Documentary review in one tweet
There's not a single quote in this movie I really like. See below for a few that I think are ridiculous.
Let me preface this by saying that I was super hopeful going into this documentary, even with the double punctuation marks at the end of the title. Here's the Netflix description:
When she's thrust from her mundane life into an unfamiliar world, Amanda must develop an all-new perception of her surroundings and the people she interacts with in this quirky film that explores neurological processes and quantum uncertainty.
Sounds interesting, right? Well, it does if you are a nerd who spent significant portions of your life tracing the relationship between quantum mechanics and post-modern literature. The cover image is refreshingly 90s (the whole film feels super 90s, from the jeans to the carpet to the underwear, though it was released in 2003). The deaf Amanda in question is joined on the cover by a chubby, sassy looking African American kid who is, naturally, surrounded by a bunch of basketballs. Remember when this country was still refreshingly unaware of racial stereotypes? No question that this character would be an Asian American girl if the movie was made today, or else the black kid would have a bunch of paint brushes flying around him instead.
At any rate, in spite of high hopes and a cover that promised some good unintentional comedy, the doc proved extremely disappointing. Kind of infuriating, actually. Though it starts out rather well, discussing some of the spooky properties of quantum mechanics, the doc quickly moves into a mild form of insanity. Or at least an extreme form of unlogicality. (No, that's not a real word.)
Here are some actual quotes from the movie:
"There is no 'out there' [external reality] out there, independent of what's going on in here [in the brain]" - Balding Guy in Front of Fireplace
"Do I think you're bad? No, I don't think you're bad. Do I think you're good? No, I don't think you are good. I think you're God." - Blond Woman in What Looks Like a Red Drum Major Uniform.
"There is no such thing as good and bad." - Guy in Front of Obvious Blue Screen
You might be asking, "How can statements like this derive from quantum mechanics?" You might not be. I don't know. But if you are asking it, the only answer I can give you is that they don't. You'll notice I didn't put any names to these quotes, because the doc doesn't supply any. I have no idea who these people are, all I know is that the camera angle is supposed to make them seem like experts. Here's my attempt to explain their logic:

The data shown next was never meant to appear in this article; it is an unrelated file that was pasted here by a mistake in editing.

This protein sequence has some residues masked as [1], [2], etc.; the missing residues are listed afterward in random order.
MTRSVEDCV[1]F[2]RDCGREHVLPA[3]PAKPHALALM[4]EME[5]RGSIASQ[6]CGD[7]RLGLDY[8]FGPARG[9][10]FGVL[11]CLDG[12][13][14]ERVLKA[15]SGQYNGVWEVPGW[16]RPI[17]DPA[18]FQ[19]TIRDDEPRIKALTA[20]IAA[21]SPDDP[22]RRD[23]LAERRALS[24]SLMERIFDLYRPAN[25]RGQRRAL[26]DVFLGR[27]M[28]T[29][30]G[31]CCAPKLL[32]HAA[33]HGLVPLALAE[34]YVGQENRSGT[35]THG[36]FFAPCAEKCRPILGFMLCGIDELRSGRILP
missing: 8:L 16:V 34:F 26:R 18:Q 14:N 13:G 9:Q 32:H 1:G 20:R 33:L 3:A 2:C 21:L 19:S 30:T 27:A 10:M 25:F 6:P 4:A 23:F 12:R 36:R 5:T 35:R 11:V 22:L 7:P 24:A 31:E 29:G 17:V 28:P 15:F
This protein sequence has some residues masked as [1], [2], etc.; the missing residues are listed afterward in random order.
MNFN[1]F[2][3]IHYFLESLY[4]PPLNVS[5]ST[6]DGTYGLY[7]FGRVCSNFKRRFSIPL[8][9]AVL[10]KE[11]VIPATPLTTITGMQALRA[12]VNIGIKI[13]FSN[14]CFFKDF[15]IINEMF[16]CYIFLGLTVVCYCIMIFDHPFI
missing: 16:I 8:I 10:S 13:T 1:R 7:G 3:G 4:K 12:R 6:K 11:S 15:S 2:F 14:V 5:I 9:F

First of all, things get really screwed up in quantum physics; the normal categories of existence that we use to understand things start to disintegrate at a rapid pace. Basically, when you look at the absolutely smallest particles (I'm talking about the pieces that make up electrons and protons), it becomes impossible to pinpoint exactly where a particle is or where its going. That probably makes sense so far; little things are hard to see.
The crazy part is that this uncertainty is not due to a lack of adequate instrumentation. Rather, in quantum mechanics, particles with definite locations and speeds do not exist. Rather, these little bitty pieces exist as a range of possibilities. That's what all the basketballs on the cover are trying to teach you. That, left to their own, these little things act more as tiny waves than tiny basketballs. And their existence is so unstable that we can change them merely by observing them.
What this doc does is take that super interesting idea and decide it means that we are all gods, able to change the universe simply by observing it. Oh, and all religions are lies of course. And morality does not exist. But let's do "good" anyway, even if we have no idea what that means.
You can find a lot of takedowns of the doc on the What the #$*! Do We Know!? Wikipedia page, all of them from scientists, mostly critical of how the doc uses a lot of pseudo-scientific ideas to reach untenable conclusions ("untenable" is a fancy person's word for "stupid"). Although observation may change things at the quantum level, once you get to something the size of, say, an atom, that effect is gone. Matter doesn't really care if you observe it or not. If you stare at a rock, it's just going to sit there. If you stare at The Rock, you'll probably get a People's Elbow to the chest. Either way, you're not God.
2 cold, frosty beers (out of 10)
Your time would be much better spent punching yourself in the leg, or learning how to sew. Sewing, especially, is a valuable skill.
Jordan Jeffers recommends the New Scientist introduction to quantum mechanics if you want to learn more about how weird it is. Feel free to give him electronic encouragement via the little Facebook and Twitter buttons below. It means more to him than you might think.